Parliamentary system

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Over the course of the centuries from the Magna Carta to the present day, the parliamentary system of government evolved in England as a method of, first limiting, and at last, virtually replacing, the absolute power of the monarchy with representative democratic rule. At the time of the American Revolution, this system was still very much in transition, and it has undergone significant changes since then. Many countries have adopted some variation upon a parliamentary democracy as their system of government; indeed, it can be argued that, for all of its multitudinous differences in detail, the American presidential system is the direct offspring of the British parliamentary system, and resembles its parent in many ways. See Wikipedia: Parliamentary System.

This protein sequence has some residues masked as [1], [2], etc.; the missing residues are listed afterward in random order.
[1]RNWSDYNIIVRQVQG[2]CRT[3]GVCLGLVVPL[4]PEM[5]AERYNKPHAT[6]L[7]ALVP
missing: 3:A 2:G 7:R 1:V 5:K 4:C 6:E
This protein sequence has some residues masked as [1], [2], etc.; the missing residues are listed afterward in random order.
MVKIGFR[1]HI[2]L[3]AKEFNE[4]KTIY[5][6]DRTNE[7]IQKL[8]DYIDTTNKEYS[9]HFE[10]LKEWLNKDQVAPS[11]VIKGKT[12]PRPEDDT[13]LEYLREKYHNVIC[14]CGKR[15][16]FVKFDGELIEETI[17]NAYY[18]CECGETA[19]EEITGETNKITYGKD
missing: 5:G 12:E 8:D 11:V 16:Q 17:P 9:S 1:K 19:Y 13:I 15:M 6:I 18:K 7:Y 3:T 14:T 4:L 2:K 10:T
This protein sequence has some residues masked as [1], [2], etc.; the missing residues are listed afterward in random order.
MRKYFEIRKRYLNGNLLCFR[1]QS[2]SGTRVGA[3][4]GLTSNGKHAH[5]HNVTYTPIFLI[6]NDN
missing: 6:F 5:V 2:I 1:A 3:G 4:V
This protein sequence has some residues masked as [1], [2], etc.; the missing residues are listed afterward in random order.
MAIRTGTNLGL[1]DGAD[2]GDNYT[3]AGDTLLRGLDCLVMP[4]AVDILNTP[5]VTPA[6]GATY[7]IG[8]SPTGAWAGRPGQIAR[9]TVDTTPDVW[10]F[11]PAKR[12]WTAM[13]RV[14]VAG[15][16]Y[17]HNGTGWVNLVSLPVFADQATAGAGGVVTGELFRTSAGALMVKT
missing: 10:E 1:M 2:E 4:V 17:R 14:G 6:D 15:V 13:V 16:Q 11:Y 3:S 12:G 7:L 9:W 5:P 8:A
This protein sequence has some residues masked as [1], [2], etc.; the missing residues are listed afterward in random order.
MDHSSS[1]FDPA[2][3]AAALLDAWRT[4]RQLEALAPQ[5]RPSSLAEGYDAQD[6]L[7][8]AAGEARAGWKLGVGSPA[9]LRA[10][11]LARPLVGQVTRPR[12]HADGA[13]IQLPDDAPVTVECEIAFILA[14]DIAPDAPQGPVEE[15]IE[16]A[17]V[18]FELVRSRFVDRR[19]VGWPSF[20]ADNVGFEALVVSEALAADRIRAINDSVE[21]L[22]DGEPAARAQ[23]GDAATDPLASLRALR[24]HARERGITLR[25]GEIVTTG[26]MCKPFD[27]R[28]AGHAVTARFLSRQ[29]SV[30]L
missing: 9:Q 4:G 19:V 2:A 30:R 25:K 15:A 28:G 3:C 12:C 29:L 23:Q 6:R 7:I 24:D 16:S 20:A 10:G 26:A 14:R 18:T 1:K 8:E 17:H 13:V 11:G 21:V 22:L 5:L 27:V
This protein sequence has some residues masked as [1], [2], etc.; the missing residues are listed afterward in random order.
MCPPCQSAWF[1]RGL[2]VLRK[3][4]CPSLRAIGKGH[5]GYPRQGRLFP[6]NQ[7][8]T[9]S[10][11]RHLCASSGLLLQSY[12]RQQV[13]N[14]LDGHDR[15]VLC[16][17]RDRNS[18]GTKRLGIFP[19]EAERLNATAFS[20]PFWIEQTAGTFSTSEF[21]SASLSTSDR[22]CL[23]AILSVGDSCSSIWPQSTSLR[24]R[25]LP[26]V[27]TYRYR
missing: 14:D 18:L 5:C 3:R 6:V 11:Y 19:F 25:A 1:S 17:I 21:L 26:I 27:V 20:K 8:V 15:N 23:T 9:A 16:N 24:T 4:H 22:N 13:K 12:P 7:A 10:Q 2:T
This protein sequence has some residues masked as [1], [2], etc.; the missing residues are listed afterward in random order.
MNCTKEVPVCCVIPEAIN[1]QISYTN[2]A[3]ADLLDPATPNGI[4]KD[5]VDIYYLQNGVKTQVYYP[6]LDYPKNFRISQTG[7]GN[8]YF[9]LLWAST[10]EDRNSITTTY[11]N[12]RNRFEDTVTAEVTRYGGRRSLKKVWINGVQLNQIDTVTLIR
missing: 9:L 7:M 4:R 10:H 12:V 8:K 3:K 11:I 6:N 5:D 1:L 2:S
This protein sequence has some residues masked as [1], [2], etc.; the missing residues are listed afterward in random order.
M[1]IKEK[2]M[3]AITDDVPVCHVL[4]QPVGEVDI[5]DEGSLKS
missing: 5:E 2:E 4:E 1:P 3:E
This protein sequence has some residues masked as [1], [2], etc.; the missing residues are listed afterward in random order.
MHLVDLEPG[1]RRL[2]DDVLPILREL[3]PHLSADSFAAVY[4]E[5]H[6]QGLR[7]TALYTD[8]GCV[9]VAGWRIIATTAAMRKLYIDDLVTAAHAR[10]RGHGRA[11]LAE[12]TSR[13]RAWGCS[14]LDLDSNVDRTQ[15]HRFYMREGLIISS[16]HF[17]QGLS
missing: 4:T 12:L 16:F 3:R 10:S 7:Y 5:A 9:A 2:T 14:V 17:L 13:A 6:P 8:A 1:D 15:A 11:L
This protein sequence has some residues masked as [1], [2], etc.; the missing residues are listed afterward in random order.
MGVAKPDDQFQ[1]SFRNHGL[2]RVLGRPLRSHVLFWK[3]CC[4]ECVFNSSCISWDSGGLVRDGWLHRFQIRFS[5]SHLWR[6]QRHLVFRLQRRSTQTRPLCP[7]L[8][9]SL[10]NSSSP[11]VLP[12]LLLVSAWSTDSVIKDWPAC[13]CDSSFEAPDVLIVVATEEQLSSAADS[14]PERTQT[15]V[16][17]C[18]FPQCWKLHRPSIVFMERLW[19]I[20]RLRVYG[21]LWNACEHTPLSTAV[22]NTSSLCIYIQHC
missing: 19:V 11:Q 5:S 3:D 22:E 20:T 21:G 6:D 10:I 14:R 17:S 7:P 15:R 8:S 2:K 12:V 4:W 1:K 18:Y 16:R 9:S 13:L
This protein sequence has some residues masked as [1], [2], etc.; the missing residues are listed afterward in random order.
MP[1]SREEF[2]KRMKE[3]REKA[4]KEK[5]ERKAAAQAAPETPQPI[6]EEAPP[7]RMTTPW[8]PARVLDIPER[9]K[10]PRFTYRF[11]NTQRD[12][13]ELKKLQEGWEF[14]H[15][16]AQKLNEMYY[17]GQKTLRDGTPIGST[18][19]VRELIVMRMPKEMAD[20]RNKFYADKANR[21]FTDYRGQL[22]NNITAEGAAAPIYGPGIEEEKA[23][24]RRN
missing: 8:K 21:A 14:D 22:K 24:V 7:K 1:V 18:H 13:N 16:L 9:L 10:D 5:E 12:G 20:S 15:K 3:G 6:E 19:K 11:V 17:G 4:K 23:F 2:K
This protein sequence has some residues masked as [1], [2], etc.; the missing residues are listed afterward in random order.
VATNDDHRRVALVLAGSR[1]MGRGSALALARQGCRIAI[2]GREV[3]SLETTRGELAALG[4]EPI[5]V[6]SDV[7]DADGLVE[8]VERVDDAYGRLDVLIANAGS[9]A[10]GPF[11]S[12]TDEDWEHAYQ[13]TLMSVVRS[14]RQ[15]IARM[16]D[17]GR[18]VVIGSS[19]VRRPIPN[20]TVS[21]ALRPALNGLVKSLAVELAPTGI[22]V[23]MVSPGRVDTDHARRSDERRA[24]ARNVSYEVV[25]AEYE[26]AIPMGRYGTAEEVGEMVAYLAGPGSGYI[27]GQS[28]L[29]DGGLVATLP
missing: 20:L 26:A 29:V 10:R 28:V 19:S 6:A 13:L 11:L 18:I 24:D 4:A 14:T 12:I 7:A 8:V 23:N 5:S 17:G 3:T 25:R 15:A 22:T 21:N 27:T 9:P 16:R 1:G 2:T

Countries of the Commonwealth have, for the most part, adopted a form of parliamentary democracy much like that in the UK: this is usually called the Westminster System. Yet, each of these countries (for instance, Australia, Canada, India, Jamaica, Malaysia, New Zealand, and Singapore) has made some local changes to the Westminster System, which results in a different political dynamic.

Local Variations

1. Canadian parliamentary system

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